An industry analyst said a Google smartphone made by one vendor would be preferable to devices that pair hardware from Motorola, HTC and others with software and services from Google. However, such a device is unlikely to ding Apple’s iPhone.
Rumors of the so-called Google Phone resurfaced Nov. 17 when TechCrunch reported that Google is building its own phone, which is being produced by a major phone manufacturer but will only have Google branding.
The report angered industry watchers who believe such a move would fracture the open-source development community that has coalesced around the Google Android mobile operating system, an open-source alternative to proprietary mobile platforms from Apple, Palm and Research In Motion. After all, the Android ecosystem appears to be flourishing, with Verizon Wireless teaming with Motorola and HTC to sell the Droid and Eris, respectively.
While tempers flared over the issue, BroadPoint AmTech analyst Mark McKechnie took a more temperate view of the idea, arguing the pros and cons of such an announcement in a research note Nov. 19. McKechnie thinks the device is a go:
““Although there has been chatter for years about a Google phone, we think this time it is different and that there may be some truth to the current news flow about a GOOG-branded phone/mobile device. While our discussions with Google have consistently elicited ‘no comment,’ the company has also repeatedly passed on the opportunity to dismiss the idea.”“
The analyst, who reported that Motorola is on pace to sell 600,000 Droid units this year, said a Google phone would be a fine growth opportunity for the search engine as it seeks to extend its tendrils on the mobile Internet.
Even though Android is getting solid traction with consumers, OEMs and wireless carriers, a Google Phone would, like Apple’s popular iPhone and RIM’s BlackBerry line, be an integrated hardware-software solution, providing smoother performance. McKechnie added:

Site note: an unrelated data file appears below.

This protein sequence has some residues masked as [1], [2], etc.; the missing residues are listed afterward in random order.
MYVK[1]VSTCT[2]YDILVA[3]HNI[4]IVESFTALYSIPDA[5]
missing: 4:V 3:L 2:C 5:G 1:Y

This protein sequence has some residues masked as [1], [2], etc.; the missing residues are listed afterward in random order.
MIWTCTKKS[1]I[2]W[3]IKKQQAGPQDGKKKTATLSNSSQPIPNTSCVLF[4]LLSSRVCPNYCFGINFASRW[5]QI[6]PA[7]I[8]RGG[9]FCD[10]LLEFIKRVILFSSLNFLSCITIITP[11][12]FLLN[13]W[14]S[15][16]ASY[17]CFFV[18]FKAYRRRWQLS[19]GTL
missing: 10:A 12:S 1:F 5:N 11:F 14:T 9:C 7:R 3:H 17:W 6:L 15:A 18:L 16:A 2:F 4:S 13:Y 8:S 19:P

Why a Google Phone Wont Hurt the iPhone
““Clearly, this means enabling more mobile searches, but a ‘Google phone’ would also likely include tighter integration with Google Voice, GPS-enabled directions and mapping, location-based mobile advertising, Google Checkout (currently the only accepted payment platform in the Android apps market), and many other current and future Google services.”“
By making and selling its own phone, Google would also be able to obviate the revenue sharing between Google and its carrier and OEM partners, keeping all of the sales earned from search and the handset. Google would also have better control over location-based advertising, audio ads delivered via Google Voice and other new revenue streams.
Of course, there are risks along with the benefits. For one, Google has never sold a mobile device, or hardware of any kind.
Perhaps the most prominent risk is the potential disruption Google would create in competing with those Android partners who pledged their support to the open-source platform. Google sat on the sidelines while they developed the devices, integrating Google’s applications at the end.
For example, while Motorola seems somewhat revived by the positive reception to its Droid device, the company and other Android vendors would face risks from a Google phone, making differentiation more challenging. Despite an early lead and a strong product road map for 2010, Google’s great brand could darken Motorola’s light.
“Unless GOOG hopes to have iPhone-like dominance, introducing a Google phone may actually limit the future growth of the overall ecosystem if its partners rebel,” McKechnie said.
Apple, by virtue of its singular choke point for hardware, applications and services, is best positioned to weather any Google phone attack, the analyst said. He expects 37.3 million iPhones will be sold worldwide in 2010, and said Apple could double its market share within a few years. He wrote:
““We are not too concerned about increased competition in the smartphone market and the resulting impact on Apple as we view most of the new competing products coming out as ‘kludge’ devices which assemble separate pieces (e.g. hardware from MOT, software from GOOG, etc.) and attempt to make the pieces fit into a puzzle.”“